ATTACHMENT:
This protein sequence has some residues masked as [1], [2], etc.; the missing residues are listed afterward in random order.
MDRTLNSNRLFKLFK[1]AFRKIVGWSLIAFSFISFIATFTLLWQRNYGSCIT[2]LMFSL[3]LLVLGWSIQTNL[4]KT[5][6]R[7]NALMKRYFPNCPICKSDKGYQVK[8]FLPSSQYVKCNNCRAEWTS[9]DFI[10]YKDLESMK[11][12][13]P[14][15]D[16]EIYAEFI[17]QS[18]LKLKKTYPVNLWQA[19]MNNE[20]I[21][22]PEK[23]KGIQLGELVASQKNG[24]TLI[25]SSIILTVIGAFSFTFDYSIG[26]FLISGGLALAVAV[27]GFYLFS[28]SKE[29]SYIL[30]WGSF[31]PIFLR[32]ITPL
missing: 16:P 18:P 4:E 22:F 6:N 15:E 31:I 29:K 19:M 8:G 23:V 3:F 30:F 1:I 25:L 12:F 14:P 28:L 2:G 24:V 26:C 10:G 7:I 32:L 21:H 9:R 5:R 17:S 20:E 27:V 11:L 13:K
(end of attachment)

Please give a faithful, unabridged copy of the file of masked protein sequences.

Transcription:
This protein sequence has some residues masked as [1], [2], etc.; the missing residues are listed afterward in random order.
MDRTLNSNRLFKLFK[1]AFRKIVGWSLIAFSFISFIATFTLLWQRNYGSCIT[2]LMFSL[3]LLVLGWSIQTNL[4]KT[5][6]R[7]NALMKRYFPNCPICKSDKGYQVK[8]FLPSSQYVKCNNCRAEWTS[9]DFI[10]YKDLESMK[11][12][13]P[14][15]D[16]EIYAEFI[17]QS[18]LKLKKTYPVNLWQA[19]MNNE[20]I[21][22]PEK[23]KGIQLGELVASQKNG[24]TLI[25]SSIILTVIGAFSFTFDYSIG[26]FLISGGLALAVAV[27]GFYLFS[28]SKE[29]SYIL[30]WGSF[31]PIFLR[32]ITPL
missing: 16:P 18:P 4:E 22:F 6:N 15:E 31:I 29:K 19:M 8:G 23:V 3:F 30:F 1:I 25:L 12:F 14:P 28:L 2:G 24:V 26:C 10:G 7:I 32:L 21:H 9:R 5:R 17:S 20:E 27:V 11:L 13:K